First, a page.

The Criminal Finances Act 2017

New powers will be made available at the end of this month to the authorities in their efforts to combat money laundering through the ability to apply for unexplained wealth orders (“UWOs”). The new provisions, which work by supplementing relevant provisions in the Proceeds of Crime Act 2002 s.362, were clearly inspired by the Panamanian Papers incident which revealed just how successful those with questionable funds could be in hiding their wealth away. These High Court orders place an obligation on two sets of people – politically exposed persons (“PEPs”) and those involved in serious crime – to respond to an order for disclosure of the nature and extent of their finances and interest in property  and an explanation of how it was acquired. Failure to respond to such an order can result in it being deemed to be recoverable, which may mean that it is confiscated in pursuance of part 5 of POCA in any event, and there are also offences in relation to knowingly or recklessly providing false or misleading information. The original minimum level of £100,000 for such an order to be made was reduced in the bill’s passage through Parliament to £50,000.


There are also ancillary provisions for an interim freezing order to be made in conjunction with an UWO where the court considers it to be necessary to avoid the risk that any recovery order might subsequently be frustrated. The effect of the order will be to prohibit the respondent from dealing with the property in question in any way while the order is in place, but there is a right to compensation in certain circumstances where losses can be linked to a serious default on the part of the enforcement agency concerned.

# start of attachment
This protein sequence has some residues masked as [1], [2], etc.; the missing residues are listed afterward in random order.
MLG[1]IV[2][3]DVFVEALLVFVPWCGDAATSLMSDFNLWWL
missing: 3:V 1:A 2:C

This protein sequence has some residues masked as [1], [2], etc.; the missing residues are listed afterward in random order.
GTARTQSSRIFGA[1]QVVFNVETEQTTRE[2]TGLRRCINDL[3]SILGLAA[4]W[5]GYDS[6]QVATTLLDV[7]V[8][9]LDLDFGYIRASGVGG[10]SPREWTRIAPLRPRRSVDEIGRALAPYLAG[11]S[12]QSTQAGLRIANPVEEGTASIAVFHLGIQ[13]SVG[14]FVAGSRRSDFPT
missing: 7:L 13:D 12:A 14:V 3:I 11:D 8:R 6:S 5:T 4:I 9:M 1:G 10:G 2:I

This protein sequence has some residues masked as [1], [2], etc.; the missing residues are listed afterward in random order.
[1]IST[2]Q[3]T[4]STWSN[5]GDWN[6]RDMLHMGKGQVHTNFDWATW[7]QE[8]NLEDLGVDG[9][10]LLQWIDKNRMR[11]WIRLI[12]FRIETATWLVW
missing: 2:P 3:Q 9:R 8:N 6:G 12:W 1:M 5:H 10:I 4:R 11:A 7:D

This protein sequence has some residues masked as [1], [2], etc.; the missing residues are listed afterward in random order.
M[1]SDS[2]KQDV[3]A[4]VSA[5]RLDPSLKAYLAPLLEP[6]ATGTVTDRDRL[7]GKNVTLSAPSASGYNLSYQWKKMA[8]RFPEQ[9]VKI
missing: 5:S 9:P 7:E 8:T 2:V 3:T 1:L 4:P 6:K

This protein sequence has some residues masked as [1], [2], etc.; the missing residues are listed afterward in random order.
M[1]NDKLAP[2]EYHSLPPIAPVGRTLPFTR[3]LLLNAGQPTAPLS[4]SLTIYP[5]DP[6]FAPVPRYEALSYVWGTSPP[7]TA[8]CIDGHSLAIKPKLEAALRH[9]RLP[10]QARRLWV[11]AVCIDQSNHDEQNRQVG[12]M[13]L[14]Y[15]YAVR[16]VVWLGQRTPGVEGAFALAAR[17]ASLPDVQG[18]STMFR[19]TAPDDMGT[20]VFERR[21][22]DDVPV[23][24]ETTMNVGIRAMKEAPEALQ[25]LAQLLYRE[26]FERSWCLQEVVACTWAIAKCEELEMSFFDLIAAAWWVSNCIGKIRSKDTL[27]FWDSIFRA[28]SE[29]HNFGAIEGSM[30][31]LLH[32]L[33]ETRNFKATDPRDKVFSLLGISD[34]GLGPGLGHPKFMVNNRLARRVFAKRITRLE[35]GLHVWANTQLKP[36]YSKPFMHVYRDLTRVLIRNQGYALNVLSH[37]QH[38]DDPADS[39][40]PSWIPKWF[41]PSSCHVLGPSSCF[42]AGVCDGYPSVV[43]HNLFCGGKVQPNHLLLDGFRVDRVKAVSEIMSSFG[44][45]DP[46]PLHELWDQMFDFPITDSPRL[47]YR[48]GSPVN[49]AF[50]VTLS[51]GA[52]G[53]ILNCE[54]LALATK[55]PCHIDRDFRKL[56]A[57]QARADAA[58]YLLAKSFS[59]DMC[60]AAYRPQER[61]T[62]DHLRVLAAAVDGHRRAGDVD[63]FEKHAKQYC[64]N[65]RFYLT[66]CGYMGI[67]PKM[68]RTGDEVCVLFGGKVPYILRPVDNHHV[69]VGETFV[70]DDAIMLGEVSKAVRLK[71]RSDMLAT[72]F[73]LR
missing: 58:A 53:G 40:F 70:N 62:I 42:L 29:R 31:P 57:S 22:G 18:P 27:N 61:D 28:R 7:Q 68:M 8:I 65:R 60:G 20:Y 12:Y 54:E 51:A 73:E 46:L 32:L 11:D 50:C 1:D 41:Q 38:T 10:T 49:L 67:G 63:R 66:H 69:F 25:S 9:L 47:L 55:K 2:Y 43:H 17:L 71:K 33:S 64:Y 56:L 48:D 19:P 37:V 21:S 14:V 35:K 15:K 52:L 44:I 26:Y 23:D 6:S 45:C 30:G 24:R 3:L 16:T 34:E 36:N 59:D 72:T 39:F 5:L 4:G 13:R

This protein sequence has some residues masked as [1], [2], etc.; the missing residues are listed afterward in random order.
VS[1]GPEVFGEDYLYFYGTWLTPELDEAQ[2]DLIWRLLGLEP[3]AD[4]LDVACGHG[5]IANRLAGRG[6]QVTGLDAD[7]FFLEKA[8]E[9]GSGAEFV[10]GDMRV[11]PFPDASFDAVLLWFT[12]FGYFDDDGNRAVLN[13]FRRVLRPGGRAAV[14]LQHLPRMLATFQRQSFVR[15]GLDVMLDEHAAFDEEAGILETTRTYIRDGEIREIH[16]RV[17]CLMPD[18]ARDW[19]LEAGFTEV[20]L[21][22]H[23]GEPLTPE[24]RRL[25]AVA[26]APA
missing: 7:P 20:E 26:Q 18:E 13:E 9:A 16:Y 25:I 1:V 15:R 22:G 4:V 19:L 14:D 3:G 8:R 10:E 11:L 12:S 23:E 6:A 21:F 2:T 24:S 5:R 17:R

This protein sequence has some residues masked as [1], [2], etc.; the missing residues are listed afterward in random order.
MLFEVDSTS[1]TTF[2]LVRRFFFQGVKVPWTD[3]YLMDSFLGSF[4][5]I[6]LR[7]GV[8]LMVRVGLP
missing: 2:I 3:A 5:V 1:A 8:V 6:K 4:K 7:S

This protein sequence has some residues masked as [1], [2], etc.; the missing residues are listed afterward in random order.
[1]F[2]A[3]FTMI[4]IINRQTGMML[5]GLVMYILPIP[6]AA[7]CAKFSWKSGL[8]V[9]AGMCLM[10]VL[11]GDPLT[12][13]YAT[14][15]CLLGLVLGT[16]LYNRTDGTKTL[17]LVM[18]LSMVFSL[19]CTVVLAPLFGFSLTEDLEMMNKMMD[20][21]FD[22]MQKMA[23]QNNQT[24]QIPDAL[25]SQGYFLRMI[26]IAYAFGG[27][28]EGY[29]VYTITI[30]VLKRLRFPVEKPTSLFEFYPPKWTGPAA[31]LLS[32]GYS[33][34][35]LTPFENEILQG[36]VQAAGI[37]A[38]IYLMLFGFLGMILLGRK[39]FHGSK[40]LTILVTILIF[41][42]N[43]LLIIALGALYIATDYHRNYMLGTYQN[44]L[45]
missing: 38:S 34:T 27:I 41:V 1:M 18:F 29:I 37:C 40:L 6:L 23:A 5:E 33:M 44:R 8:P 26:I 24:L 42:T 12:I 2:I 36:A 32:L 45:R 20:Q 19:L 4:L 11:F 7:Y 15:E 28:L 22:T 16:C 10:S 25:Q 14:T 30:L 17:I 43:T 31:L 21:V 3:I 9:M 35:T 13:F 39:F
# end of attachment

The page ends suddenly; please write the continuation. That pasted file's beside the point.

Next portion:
A number of concerns have been expressed about UWOs, mostly on civil liberties grounds in that liability might arise without any proof of criminal conduct, and also as to the uses that such information might be put to. In this regard, the new s.362F provides that the replies provided by the respondent may not be used against them in criminal proceedings, and it should also be noted that legal professional privilege is again a defence to not responding. Although it might be unlikely that most firms will encounter these processes it is important that Money Laundering Reporting Officers, in particular, are aware of them and can advise their clients on the issue if it does arise in the course of their work for them.


The other notable change in the Criminal Finances Act is the new offence of facilitating tax evasion, also in force from the end of September. Liability will only arise for relevant organisations, whether incorporated or not, and so do not extend to individual advisers. Rather as in the Bribery Act 2010 there is a defence of having adopted reasonable prevention procedures whereby liability will not arise if the organisation can “demonstrate that it has put in place a system of reasonable prevention procedures that identifies and mitigates its tax evasion facilitation risks”. HMRC guidance on the sorts of measures that need to be in place was made available some time ago. In all probability a simple policy statement linked to Principle 1 in the SRA Handbook requiring all concerned to uphold the rule of law and the proper administration of justice should suffice, coupled to more detailed procedures to cover circumstances where evasion might be a risk.

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